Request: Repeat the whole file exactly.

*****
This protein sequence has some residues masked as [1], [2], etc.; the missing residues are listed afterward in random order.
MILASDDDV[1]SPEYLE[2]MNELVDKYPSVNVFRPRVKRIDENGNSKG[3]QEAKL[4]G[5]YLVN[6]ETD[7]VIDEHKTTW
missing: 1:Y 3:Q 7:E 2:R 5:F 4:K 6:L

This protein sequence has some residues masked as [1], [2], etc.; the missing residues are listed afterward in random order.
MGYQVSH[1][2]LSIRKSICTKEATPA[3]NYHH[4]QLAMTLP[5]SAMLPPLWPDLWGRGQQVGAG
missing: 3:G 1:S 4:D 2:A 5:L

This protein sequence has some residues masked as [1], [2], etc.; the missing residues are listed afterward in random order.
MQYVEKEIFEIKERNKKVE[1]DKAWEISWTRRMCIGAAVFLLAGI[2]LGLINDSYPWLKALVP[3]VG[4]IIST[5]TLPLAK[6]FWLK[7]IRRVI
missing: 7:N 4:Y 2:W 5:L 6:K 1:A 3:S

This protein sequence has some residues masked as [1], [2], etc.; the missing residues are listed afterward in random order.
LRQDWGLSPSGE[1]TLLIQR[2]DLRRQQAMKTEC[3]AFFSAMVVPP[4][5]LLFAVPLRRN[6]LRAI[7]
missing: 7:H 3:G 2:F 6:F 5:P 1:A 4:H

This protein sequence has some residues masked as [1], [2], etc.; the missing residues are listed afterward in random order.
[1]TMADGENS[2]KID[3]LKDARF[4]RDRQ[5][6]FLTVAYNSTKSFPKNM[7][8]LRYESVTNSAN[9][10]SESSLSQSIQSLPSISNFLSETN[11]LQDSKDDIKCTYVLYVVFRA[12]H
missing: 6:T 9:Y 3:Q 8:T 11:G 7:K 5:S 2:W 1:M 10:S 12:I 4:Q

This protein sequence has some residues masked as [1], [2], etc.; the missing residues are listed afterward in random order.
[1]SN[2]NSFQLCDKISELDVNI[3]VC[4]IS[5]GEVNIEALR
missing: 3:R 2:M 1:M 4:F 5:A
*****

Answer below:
This protein sequence has some residues masked as [1], [2], etc.; the missing residues are listed afterward in random order.
MILASDDDV[1]SPEYLE[2]MNELVDKYPSVNVFRPRVKRIDENGNSKG[3]QEAKL[4]G[5]YLVN[6]ETD[7]VIDEHKTTW
missing: 1:Y 3:Q 7:E 2:R 5:F 4:K 6:L

This protein sequence has some residues masked as [1], [2], etc.; the missing residues are listed afterward in random order.
MGYQVSH[1][2]LSIRKSICTKEATPA[3]NYHH[4]QLAMTLP[5]SAMLPPLWPDLWGRGQQVGAG
missing: 3:G 1:S 4:D 2:A 5:L

This protein sequence has some residues masked as [1], [2], etc.; the missing residues are listed afterward in random order.
MQYVEKEIFEIKERNKKVE[1]DKAWEISWTRRMCIGAAVFLLAGI[2]LGLINDSYPWLKALVP[3]VG[4]IIST[5]TLPLAK[6]FWLK[7]IRRVI
missing: 7:N 4:Y 2:W 5:L 6:K 1:A 3:S

This protein sequence has some residues masked as [1], [2], etc.; the missing residues are listed afterward in random order.
LRQDWGLSPSGE[1]TLLIQR[2]DLRRQQAMKTEC[3]AFFSAMVVPP[4][5]LLFAVPLRRN[6]LRAI[7]
missing: 7:H 3:G 2:F 6:F 5:P 1:A 4:H

This protein sequence has some residues masked as [1], [2], etc.; the missing residues are listed afterward in random order.
[1]TMADGENS[2]KID[3]LKDARF[4]RDRQ[5][6]FLTVAYNSTKSFPKNM[7][8]LRYESVTNSAN[9][10]SESSLSQSIQSLPSISNFLSETN[11]LQDSKDDIKCTYVLYVVFRA[12]H
missing: 6:T 9:Y 3:Q 8:T 11:G 7:K 5:S 2:W 1:M 10:S 12:I 4:Q

This protein sequence has some residues masked as [1], [2], etc.; the missing residues are listed afterward in random order.
[1]SN[2]NSFQLCDKISELDVNI[3]VC[4]IS[5]GEVNIEALR
missing: 3:R 2:M 1:M 4:F 5:A